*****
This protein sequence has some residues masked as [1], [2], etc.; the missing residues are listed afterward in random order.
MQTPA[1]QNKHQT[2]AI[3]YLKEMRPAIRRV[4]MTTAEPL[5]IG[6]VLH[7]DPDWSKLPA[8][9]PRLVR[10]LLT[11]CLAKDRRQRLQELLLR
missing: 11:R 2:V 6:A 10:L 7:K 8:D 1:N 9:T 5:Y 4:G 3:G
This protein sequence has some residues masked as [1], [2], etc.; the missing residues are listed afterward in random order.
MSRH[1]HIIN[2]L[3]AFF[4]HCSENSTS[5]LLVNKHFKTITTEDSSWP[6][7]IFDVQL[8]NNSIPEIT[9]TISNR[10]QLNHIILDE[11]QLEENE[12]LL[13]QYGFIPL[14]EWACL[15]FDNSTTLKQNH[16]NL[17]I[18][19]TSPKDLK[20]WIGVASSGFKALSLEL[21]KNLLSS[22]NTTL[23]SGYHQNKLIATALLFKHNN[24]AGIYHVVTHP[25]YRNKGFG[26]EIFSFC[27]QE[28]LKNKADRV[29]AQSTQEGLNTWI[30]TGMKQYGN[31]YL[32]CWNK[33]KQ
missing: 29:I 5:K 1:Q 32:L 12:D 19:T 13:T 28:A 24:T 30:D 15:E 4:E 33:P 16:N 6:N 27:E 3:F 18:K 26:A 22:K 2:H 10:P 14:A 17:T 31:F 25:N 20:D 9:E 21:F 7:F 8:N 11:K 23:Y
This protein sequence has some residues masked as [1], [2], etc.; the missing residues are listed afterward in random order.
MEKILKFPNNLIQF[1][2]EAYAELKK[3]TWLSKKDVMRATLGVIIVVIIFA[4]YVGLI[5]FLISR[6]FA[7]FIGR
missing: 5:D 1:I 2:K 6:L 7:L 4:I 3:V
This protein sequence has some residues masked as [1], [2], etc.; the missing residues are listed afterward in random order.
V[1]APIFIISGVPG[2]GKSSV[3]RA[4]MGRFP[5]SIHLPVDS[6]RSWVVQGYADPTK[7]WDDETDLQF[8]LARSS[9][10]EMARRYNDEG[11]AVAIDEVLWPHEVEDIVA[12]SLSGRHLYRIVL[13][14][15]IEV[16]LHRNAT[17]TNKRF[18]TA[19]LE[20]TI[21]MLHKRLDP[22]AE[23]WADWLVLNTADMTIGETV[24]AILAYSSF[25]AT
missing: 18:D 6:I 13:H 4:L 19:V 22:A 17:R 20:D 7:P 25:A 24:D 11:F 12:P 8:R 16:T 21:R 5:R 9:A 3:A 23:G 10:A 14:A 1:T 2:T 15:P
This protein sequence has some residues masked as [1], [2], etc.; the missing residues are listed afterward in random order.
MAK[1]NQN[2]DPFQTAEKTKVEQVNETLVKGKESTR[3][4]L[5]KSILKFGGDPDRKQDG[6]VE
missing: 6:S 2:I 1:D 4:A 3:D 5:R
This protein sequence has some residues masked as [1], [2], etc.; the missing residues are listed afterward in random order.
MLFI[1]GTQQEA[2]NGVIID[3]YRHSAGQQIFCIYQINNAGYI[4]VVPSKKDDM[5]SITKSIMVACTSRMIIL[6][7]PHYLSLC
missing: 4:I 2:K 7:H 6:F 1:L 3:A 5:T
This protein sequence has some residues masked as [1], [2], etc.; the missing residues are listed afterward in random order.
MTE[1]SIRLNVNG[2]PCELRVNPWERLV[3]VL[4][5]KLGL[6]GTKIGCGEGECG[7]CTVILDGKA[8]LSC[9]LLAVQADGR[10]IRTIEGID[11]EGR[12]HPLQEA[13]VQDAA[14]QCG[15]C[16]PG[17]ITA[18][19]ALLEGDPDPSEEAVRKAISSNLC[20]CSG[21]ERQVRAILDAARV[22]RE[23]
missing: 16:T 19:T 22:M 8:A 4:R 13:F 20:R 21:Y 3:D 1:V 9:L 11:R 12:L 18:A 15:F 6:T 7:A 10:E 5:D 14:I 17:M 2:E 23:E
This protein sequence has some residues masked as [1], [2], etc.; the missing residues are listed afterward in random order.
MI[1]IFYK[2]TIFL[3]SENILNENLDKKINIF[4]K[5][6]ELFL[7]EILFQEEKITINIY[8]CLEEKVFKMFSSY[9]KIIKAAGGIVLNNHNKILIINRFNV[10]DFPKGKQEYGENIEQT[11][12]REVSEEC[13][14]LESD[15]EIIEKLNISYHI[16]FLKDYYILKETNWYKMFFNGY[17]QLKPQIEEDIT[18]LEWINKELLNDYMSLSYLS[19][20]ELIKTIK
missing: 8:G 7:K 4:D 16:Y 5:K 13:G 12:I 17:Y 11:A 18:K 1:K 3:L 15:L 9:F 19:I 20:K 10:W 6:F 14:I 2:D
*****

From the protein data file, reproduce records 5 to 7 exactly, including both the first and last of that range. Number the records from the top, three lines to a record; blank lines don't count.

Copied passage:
This protein sequence has some residues masked as [1], [2], etc.; the missing residues are listed afterward in random order.
MAK[1]NQN[2]DPFQTAEKTKVEQVNETLVKGKESTR[3][4]L[5]KSILKFGGDPDRKQDG[6]VE
missing: 6:S 2:I 1:D 4:A 3:D 5:R
This protein sequence has some residues masked as [1], [2], etc.; the missing residues are listed afterward in random order.
MLFI[1]GTQQEA[2]NGVIID[3]YRHSAGQQIFCIYQINNAGYI[4]VVPSKKDDM[5]SITKSIMVACTSRMIIL[6][7]PHYLSLC
missing: 4:I 2:K 7:H 6:F 1:L 3:A 5:T
This protein sequence has some residues masked as [1], [2], etc.; the missing residues are listed afterward in random order.
MTE[1]SIRLNVNG[2]PCELRVNPWERLV[3]VL[4][5]KLGL[6]GTKIGCGEGECG[7]CTVILDGKA[8]LSC[9]LLAVQADGR[10]IRTIEGID[11]EGR[12]HPLQEA[13]VQDAA[14]QCG[15]C[16]PG[17]ITA[18][19]ALLEGDPDPSEEAVRKAISSNLC[20]CSG[21]ERQVRAILDAARV[22]RE[23]
missing: 16:T 19:T 22:M 8:A 4:R 13:F 20:R 21:Y 3:D 1:V 9:L 11:R 12:L 18:A 15:F 6:T 7:A 10:E 5:D 14:I 17:M 2:E 23:E